<img height="1" width="1" style="display:none" src="https://www.facebook.com/tr?id=915327909015523&amp;ev=PageView&amp;noscript=1" target="_blank"> Skip to main content
You have permission to edit this article.

BOOK REVIEW: Cormac McCarthy is not concerned with wrapping things up. 'The Passenger' may not satisfy those wanting a definite ending

Book Review - Cormac McCarthy

Somewhere in the middle of Chapter V of “The Passenger,” Cormac McCarthy has his main protagonist for the book, Bobby Western, in the middle of an intense monologue about physics. I understood basically none of it. I was hooked the entire time anyway.

Such is the latest offering from one of America’s greatest authors. McCarthy’s new book — the first of a two-parter, along with the soon-to-be-released “Stella Maris — wraps itself around you in the familiar warmth — cold? — of McCarthy’s writing, but unlike the Westerns he was made famous by and his last two novels that turned into movies, “The Passenger” embarks readers on a new sort of journey. Warning: if you care much about the destination (wrapping up of the plot) then beware going forward. McCarthy’s book ends, but is it satisfying? And does it even matter?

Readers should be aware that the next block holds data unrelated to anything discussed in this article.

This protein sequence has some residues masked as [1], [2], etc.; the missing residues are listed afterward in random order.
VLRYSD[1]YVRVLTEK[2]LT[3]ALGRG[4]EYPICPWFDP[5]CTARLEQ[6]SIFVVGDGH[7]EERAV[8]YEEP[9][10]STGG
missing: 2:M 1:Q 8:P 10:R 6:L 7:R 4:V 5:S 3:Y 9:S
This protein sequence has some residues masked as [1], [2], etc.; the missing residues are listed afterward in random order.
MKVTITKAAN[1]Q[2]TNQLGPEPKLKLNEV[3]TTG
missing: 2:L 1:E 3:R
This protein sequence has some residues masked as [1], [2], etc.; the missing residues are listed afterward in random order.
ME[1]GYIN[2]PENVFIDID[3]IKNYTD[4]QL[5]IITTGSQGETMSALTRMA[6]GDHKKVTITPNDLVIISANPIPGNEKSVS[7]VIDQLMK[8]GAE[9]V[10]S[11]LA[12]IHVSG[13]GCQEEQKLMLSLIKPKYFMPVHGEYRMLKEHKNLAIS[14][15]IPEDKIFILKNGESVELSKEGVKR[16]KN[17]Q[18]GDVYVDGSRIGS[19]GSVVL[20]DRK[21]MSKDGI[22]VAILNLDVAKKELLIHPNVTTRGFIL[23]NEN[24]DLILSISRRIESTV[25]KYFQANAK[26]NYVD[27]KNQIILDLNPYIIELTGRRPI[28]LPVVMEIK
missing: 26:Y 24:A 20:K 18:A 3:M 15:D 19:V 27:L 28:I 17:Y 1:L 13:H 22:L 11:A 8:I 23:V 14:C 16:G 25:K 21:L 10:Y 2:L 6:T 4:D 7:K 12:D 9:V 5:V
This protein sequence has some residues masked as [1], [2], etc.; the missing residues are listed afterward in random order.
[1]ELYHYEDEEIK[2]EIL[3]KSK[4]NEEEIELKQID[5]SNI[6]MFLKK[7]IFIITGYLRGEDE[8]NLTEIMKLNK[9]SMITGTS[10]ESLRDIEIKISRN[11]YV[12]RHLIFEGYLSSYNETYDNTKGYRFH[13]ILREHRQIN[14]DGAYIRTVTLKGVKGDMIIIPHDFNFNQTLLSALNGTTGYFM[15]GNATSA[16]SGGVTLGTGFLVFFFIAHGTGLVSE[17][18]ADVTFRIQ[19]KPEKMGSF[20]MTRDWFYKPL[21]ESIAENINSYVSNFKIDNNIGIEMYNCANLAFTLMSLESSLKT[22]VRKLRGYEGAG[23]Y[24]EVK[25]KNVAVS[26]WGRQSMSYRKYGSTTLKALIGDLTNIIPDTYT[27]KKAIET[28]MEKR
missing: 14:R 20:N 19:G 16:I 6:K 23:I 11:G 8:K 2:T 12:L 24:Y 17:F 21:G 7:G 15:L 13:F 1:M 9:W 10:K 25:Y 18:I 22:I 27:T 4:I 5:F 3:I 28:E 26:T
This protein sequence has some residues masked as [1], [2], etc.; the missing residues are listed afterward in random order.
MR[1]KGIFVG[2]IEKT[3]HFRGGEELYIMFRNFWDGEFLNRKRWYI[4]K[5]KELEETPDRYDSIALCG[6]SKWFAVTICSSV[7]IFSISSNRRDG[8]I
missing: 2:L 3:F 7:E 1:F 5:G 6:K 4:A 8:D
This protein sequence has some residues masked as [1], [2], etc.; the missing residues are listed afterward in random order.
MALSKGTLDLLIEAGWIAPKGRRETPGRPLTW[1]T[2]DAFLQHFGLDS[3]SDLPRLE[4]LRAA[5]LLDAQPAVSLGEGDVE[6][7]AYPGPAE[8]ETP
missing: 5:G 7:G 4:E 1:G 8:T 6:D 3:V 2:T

That will be where reviewers differ. But, for this one, the questions and ponderings McCarthy brings about in “The Passenger” shows that the journey is even more important than the destination in his book. The intertwining stories of Bobby and his sister, Alice/Alicia, are interesting enough in themselves to keep the reader going, but their tying together during a critical scene later on in the book brings about as many questions as it does answers.

In terms of his prose, McCarthy delivers some of his best work in scenes that you both expect — like his depictions of war — and don’t. The introduction of a female protagonist certainly mixes up McCarthy’s typical formula — and what a character Alice/Alicia is so far — while the scenes featuring a transgender woman were some of my favorite in the entire book. McCarthy’s lack of punctuation once again makes some dialogue scenes hard to follow, but perhaps that’s always been a purposeful thing. One decision he made, though, that I wish he would have reconsidered: no apostrophes. Contractions? You wont see them.

What story “Stella Maris” has left to tell of the Western siblings remains a mystery, but the story McCarthy has told so far leaves the reader pondering some of life’s deepest questions, and affirms that McCarthy’s command of his writing — and our attention — is as good as ever, even as he gets ready to face down 90.


"The Passenger" by Cormac McCarthy.

Published by Knopf

400 pages


Geoff Smith can be reached at gsmith@berkshireeagle.com or 413-496-6297. On Twitter: @GSmith_Eagle.

Get up-to-the-minute news sent straight to your device.